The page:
Cystic Fibrosis Research News № 8
Antimicrobials Progress Through All Stages of the Therapeutic Pipeline
Over the last month, several antimicrobial drug candidates have been proposed that may combat common, clinically relevant CF pathogens, including the discovery of new drug targets and improving the half-life of drugs in the body.
Researchers at Rama University in India have identified new protein epitopes in the fungal species A. fumigatus. Epitopes are components of fungal proteins that bind molecules on the surface of T cells and initiate an immune response. In this case, the idea is to use fungal epitopes to design vaccines that will stimulate the immune system to preemptively fight off any fungal infection . The group at Rama identified the epitopes by using a suite of machine learning and artificial neural network (ANN) algorithms capable of predicting the “allergenicity” of fungal proteins, their chemical properties (e.g., half-life, molecular weight), and their capacity to bind the MHC-II complex, which is found on the surface of T cells (1).
Other researchers have advanced drug candidates to treat Pseudomonas aeruginosa infections. A multi-university team in China set out to modify the properties of an existing anti-pseudomonal antimicrobial drug: cyclo(L-Trp-L-Ser). In previous studies the compound had been shown to inhibit Pseudomonas quorum sensing, a molecular messaging system that individual bacteria use to communicate with other bacterial cells in the surrounding area. This communication helps the bacteria to form biofilms and coordinate their response to host cells. The recent study led by Yinglu Wang and Lile Pan discovered that by adding an extra sugar group to cyclo(L-Trp-L-Ser), the anti-quorum sensing activity of the compound was greatly enhanced, and its ability to eliminate pre-formed bacterial biofilms was increased by a factor of 10. The scientists believe that the compound may have potential as an adjuvant to existing antibiotics, allowing for more effective treatment of persistent, drug-resistant infections (2).
A team in New Zealand recently published results of their work that targeted more effective inhaled antibiotic delivery. The established antibiotic ceftazidime was used as a spray dyer to formulate microparticles that are easier to inhale. These microparticles were then fortified with amino acids to enhance their chemical stability in the lungs. After using a suite of experimental techniques to analyze the drug particle properties (X ray-diffraction, IR spectroscopy, electron microscopy), the researchers ultimately discovered that the addition of the amino acid leucine best improved the aerosolization of the microparticles (converting them into a fine, inhalable spray), and that tryptophan improved particle stability. This approach to enhancing inhaled drug delivery may prove useful for other inhaled drugs, whether antimicrobial in nature or not (3).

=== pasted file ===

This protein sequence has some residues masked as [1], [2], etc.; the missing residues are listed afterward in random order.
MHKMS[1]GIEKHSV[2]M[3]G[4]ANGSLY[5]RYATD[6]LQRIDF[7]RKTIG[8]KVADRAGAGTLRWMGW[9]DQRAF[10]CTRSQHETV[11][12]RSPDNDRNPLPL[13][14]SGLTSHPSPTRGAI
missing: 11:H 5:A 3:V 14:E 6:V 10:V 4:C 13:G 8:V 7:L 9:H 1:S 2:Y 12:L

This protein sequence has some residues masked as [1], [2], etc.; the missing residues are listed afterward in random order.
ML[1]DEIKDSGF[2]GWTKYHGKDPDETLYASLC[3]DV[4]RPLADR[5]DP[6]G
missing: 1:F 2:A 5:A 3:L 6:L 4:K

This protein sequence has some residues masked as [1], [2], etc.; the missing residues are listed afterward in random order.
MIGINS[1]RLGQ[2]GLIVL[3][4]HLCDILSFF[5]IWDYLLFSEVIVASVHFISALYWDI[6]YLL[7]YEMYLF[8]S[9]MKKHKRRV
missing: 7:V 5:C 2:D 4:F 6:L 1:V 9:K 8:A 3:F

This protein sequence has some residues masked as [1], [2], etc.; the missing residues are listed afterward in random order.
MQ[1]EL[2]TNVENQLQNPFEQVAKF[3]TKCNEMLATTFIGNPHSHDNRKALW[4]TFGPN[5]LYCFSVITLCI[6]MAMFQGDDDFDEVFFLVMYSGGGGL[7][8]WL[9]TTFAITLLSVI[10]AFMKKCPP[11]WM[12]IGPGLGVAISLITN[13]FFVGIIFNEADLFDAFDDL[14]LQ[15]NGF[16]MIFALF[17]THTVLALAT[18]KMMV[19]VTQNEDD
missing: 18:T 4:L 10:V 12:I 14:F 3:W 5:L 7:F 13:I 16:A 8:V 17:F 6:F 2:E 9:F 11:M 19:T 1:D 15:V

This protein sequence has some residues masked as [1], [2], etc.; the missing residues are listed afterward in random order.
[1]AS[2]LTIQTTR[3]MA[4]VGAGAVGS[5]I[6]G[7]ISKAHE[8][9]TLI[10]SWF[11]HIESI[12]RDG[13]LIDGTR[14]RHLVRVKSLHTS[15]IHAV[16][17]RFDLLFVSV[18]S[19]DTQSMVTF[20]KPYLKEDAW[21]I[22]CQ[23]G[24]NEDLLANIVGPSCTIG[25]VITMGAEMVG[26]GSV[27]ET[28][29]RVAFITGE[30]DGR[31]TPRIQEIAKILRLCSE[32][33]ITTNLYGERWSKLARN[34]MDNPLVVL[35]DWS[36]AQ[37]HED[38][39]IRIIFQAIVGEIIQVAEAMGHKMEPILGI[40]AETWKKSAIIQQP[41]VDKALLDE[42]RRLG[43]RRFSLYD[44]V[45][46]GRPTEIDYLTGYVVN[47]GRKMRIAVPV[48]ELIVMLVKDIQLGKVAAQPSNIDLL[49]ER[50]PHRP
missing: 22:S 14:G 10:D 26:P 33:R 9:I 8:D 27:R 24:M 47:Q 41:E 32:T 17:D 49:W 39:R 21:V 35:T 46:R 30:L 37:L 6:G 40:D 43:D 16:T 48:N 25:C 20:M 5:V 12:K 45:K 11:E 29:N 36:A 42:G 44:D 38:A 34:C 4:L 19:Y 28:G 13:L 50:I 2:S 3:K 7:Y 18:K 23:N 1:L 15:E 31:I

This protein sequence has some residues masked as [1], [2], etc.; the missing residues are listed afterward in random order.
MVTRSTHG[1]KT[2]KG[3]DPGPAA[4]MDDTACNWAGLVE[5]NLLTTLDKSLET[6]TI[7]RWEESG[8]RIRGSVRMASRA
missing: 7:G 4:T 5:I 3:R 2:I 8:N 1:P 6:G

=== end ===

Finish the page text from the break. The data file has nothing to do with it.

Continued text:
- Polypeptide drug PP-007 helps resolve lung inflammation, reducing neutrophil recruitment and muting pro-inflammatory cytokine levels in CF mice (4)
- Scientists discover the mechanism of action for 1PBC, a TMEM16A pore blocker, as inhibition of the TMEM16A chloride channel as a potential therapeutic approach when CFTR modulator therapy is not viable (5)
- A nanoparticle formulation to extend the half-life of DNA-ase in the CF lung is proposed. DNA-ase (Pulmozyme®) has long been approved for the treatment of CF. The drug thins mucus by cutting up extracellular DNA (6)
The Path to Personalized CF Care
The long and arduous road to effective CF treatment begins with diagnosis ; not just the initial diagnosis of CF, but also the lifelong diagnosis and treatment of infections and pulmonary exacerbations. New studies are improving the landscape of CF diagnostics, providing a broader understanding of the impact of individual genetic and environmental circumstances. Taken together, these research advances permit CF care teams to provide more informed prescriptions to treat exacerbations and improve overall patient health.
For newborn screening, a group of Canadian researchers have developed a “rapid assay” that measures sweat chloride levels in under 5 minutes. The sweat test has long been a standard diagnostic test for cystic fibrosis - as elevated sweat chloride levels are a hallmark of CF. However, it is not adequate for diagnosing infants that produce relatively little sweat, as the traditional sweat test is not sensitive enough to detect sweat chloride at low volume. The assay uses a technique called “capillary electrophoresis with indirect UV detection” (CE-iUV), and study results show that it can reliably measure sweat chloride at low volumes and successfully distinguish CF infant sweat from the sweat of non-CF infants (1)
A team in France has been searching for more effective diagnostic markers for M. abscessus infection. M. abscessus is a relatively rare but concerning CF pathogen that has demonstrated antibiotic resistance and has been associated with lung function decline in prior studies. This group sought to understand whether IgA status (which measures the IgA antibody produced by the immune system’s B cells) differs between M. abscessus positive and M. abscessus negative in CF patients. The researchers found that detection of M. abscessus positive did in fact exhibit significantly higher IgA levels in CF patients. This implies that IgA may be used as a reliable infection biomarker, and as the study noted, IgA can be paired with traditional bacterial culture as a supplement to diagnose infections that the bacterial culture fails to detect (2)